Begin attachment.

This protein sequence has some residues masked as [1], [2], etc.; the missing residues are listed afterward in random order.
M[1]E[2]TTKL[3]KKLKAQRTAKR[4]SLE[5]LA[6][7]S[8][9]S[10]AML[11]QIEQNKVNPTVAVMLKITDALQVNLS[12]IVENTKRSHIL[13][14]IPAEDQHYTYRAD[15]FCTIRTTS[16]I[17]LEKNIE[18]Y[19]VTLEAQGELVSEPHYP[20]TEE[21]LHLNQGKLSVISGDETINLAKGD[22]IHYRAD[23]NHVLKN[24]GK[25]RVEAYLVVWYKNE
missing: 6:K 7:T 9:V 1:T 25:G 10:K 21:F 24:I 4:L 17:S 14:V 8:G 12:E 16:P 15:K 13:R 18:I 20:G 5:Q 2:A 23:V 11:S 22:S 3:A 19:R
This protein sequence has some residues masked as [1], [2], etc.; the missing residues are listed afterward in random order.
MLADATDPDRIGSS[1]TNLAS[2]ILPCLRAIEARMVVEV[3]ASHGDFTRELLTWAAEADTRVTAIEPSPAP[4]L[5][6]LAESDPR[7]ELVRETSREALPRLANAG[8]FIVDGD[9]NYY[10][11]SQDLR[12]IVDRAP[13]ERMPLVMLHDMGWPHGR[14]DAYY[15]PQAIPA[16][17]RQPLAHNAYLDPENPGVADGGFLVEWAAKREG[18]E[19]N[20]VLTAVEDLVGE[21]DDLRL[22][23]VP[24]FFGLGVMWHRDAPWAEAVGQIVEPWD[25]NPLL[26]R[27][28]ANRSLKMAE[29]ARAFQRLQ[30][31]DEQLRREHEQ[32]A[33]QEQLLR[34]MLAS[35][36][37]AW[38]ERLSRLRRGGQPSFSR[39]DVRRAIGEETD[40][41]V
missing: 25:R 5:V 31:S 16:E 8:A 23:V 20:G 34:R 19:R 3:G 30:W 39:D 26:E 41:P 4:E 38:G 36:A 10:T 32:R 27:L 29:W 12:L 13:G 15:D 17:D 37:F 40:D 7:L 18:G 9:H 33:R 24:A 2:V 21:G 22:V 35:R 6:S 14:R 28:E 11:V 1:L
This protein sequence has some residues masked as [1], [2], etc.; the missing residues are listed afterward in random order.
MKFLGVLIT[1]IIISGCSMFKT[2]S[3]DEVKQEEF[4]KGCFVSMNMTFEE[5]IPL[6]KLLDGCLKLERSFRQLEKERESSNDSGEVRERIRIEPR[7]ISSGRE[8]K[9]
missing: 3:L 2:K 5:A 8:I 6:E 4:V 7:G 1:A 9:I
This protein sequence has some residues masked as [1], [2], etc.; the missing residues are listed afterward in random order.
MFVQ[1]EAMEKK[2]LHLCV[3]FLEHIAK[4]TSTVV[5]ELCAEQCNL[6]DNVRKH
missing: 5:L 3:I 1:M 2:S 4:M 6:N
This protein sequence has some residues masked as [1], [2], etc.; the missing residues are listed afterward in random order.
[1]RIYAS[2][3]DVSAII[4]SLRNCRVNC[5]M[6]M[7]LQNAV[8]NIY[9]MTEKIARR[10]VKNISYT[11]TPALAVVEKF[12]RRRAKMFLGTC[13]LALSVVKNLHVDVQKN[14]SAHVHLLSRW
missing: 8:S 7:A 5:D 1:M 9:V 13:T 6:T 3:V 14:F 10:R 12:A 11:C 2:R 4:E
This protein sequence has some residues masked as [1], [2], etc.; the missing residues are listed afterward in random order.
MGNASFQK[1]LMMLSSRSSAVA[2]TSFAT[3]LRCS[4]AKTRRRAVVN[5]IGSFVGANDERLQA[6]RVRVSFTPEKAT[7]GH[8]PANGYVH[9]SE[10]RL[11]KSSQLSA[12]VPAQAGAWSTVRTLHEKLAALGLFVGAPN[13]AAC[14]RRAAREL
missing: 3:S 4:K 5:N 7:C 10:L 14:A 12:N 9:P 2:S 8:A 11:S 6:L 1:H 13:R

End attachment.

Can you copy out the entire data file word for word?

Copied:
This protein sequence has some residues masked as [1], [2], etc.; the missing residues are listed afterward in random order.
M[1]E[2]TTKL[3]KKLKAQRTAKR[4]SLE[5]LA[6][7]S[8][9]S[10]AML[11]QIEQNKVNPTVAVMLKITDALQVNLS[12]IVENTKRSHIL[13][14]IPAEDQHYTYRAD[15]FCTIRTTS[16]I[17]LEKNIE[18]Y[19]VTLEAQGELVSEPHYP[20]TEE[21]LHLNQGKLSVISGDETINLAKGD[22]IHYRAD[23]NHVLKN[24]GK[25]RVEAYLVVWYKNE
missing: 6:K 7:T 9:V 1:T 25:G 10:K 21:F 24:I 4:L 17:S 14:V 8:G 12:E 16:P 15:K 13:R 18:I 20:G 5:Q 2:A 23:V 11:S 22:S 3:A 19:R
This protein sequence has some residues masked as [1], [2], etc.; the missing residues are listed afterward in random order.
MLADATDPDRIGSS[1]TNLAS[2]ILPCLRAIEARMVVEV[3]ASHGDFTRELLTWAAEADTRVTAIEPSPAP[4]L[5][6]LAESDPR[7]ELVRETSREALPRLANAG[8]FIVDGD[9]NYY[10][11]SQDLR[12]IVDRAP[13]ERMPLVMLHDMGWPHGR[14]DAYY[15]PQAIPA[16][17]RQPLAHNAYLDPENPGVADGGFLVEWAAKREG[18]E[19]N[20]VLTAVEDLVGE[21]DDLRL[22][23]VP[24]FFGLGVMWHRDAPWAEAVGQIVEPWD[25]NPLL[26]R[27][28]ANRSLKMAE[29]ARAFQRLQ[30][31]DEQLRREHEQ[32]A[33]QEQLLR[34]MLAS[35][36][37]AW[38]ERLSRLRRGGQPSFSR[39]DVRRAIGEETD[40][41]V
missing: 25:R 5:V 31:S 16:E 8:A 23:V 20:G 34:R 19:R 3:G 30:W 39:D 26:E 41:P 4:E 38:G 36:A 10:T 32:R 27:L 29:W 12:L 13:G 15:D 17:D 37:F 40:D 7:L 18:G 9:H 33:R 24:A 2:V 21:G 22:V 35:R 6:S 14:R 28:E 11:V 1:L
This protein sequence has some residues masked as [1], [2], etc.; the missing residues are listed afterward in random order.
MKFLGVLIT[1]IIISGCSMFKT[2]S[3]DEVKQEEF[4]KGCFVSMNMTFEE[5]IPL[6]KLLDGCLKLERSFRQLEKERESSNDSGEVRERIRIEPR[7]ISSGRE[8]K[9]
missing: 3:L 2:K 5:A 8:I 6:E 4:V 7:G 1:A 9:I
This protein sequence has some residues masked as [1], [2], etc.; the missing residues are listed afterward in random order.
MFVQ[1]EAMEKK[2]LHLCV[3]FLEHIAK[4]TSTVV[5]ELCAEQCNL[6]DNVRKH
missing: 5:L 3:I 1:M 2:S 4:M 6:N
This protein sequence has some residues masked as [1], [2], etc.; the missing residues are listed afterward in random order.
[1]RIYAS[2][3]DVSAII[4]SLRNCRVNC[5]M[6]M[7]LQNAV[8]NIY[9]MTEKIARR[10]VKNISYT[11]TPALAVVEKF[12]RRRAKMFLGTC[13]LALSVVKNLHVDVQKN[14]SAHVHLLSRW
missing: 8:S 7:A 5:D 1:M 9:V 13:T 6:T 3:V 14:F 10:R 12:A 11:C 2:R 4:E
This protein sequence has some residues masked as [1], [2], etc.; the missing residues are listed afterward in random order.
MGNASFQK[1]LMMLSSRSSAVA[2]TSFAT[3]LRCS[4]AKTRRRAVVN[5]IGSFVGANDERLQA[6]RVRVSFTPEKAT[7]GH[8]PANGYVH[9]SE[10]RL[11]KSSQLSA[12]VPAQAGAWSTVRTLHEKLAALGLFVGAPN[13]AAC[14]RRAAREL
missing: 3:S 4:K 5:N 7:C 10:L 14:A 12:N 9:P 2:S 8:A 11:S 6:L 1:H 13:R